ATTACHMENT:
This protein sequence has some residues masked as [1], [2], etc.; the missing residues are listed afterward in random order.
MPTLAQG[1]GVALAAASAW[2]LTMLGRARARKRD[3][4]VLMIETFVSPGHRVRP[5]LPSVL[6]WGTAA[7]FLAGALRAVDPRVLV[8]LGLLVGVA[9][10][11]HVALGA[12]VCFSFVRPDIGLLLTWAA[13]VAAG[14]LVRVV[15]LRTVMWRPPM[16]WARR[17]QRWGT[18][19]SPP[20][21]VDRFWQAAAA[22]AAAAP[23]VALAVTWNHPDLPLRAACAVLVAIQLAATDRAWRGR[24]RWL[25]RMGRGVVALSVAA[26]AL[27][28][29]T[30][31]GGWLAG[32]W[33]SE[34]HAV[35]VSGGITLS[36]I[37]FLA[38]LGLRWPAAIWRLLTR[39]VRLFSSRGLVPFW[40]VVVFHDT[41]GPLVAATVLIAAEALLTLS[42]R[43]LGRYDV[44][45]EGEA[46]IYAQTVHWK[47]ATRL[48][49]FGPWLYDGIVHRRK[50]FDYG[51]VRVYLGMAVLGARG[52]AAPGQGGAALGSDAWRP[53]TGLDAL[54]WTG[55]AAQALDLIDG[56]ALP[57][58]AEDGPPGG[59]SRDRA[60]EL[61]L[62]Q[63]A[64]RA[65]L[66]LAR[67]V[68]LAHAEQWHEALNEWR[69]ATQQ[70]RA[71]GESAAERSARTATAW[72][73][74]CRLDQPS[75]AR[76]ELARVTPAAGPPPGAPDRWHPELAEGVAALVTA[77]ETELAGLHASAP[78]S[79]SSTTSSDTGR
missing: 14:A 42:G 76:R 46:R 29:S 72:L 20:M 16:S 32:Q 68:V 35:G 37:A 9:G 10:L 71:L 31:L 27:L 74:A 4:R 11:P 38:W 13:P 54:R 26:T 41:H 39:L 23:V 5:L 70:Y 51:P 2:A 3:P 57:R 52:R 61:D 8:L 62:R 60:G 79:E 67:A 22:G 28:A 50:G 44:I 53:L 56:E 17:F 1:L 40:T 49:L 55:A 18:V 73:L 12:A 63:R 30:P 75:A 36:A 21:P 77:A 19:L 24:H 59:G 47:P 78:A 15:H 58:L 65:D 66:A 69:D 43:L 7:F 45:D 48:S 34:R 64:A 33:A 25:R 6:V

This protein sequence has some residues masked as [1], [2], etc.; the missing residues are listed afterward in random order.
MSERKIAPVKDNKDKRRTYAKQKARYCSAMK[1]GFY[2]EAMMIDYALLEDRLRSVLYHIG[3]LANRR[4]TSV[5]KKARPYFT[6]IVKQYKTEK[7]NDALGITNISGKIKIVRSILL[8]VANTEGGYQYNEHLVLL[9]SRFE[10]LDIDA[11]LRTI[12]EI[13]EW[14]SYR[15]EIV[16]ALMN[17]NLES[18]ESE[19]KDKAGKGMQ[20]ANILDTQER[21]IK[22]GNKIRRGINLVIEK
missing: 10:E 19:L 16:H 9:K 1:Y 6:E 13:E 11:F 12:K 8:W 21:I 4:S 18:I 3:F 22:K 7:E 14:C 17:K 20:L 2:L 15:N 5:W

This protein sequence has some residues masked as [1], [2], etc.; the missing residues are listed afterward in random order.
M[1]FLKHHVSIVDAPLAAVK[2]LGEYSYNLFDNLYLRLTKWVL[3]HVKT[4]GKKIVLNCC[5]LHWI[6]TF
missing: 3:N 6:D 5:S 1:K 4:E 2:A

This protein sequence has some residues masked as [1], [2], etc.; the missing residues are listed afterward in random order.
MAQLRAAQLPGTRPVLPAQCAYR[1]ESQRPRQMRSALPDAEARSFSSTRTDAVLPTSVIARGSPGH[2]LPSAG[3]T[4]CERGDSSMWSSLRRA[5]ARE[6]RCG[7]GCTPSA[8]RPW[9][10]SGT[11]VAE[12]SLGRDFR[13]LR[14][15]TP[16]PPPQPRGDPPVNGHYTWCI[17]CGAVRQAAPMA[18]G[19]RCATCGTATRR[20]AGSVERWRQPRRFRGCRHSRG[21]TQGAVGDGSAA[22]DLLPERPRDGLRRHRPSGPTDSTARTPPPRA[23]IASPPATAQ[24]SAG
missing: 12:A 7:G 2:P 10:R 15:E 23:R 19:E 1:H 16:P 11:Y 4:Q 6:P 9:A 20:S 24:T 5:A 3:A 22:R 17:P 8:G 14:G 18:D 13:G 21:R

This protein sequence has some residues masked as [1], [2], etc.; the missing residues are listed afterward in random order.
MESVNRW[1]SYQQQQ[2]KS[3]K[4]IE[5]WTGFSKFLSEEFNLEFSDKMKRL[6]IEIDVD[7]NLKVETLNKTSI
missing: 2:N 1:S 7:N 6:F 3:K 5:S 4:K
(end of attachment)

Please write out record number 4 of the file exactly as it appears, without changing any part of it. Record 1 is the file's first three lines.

This protein sequence has some residues masked as [1], [2], etc.; the missing residues are listed afterward in random order.
MAQLRAAQLPGTRPVLPAQCAYR[1]ESQRPRQMRSALPDAEARSFSSTRTDAVLPTSVIARGSPGH[2]LPSAG[3]T[4]CERGDSSMWSSLRRA[5]ARE[6]RCG[7]GCTPSA[8]RPW[9][10]SGT[11]VAE[12]SLGRDFR[13]LR[14][15]TP[16]PPPQPRGDPPVNGHYTWCI[17]CGAVRQAAPMA[18]G[19]RCATCGTATRR[20]AGSVERWRQPRRFRGCRHSRG[21]TQGAVGDGSAA[22]DLLPERPRDGLRRHRPSGPTDSTARTPPPRA[23]IASPPATAQ[24]SAG
missing: 12:A 7:G 2:P 10:R 15:E 23:R 19:E 1:H 16:P 11:Y 4:Q 6:P 9:A 20:S 24:T 5:A 3:A 22:R 17:P 8:G 14:G 18:D 13:G 21:R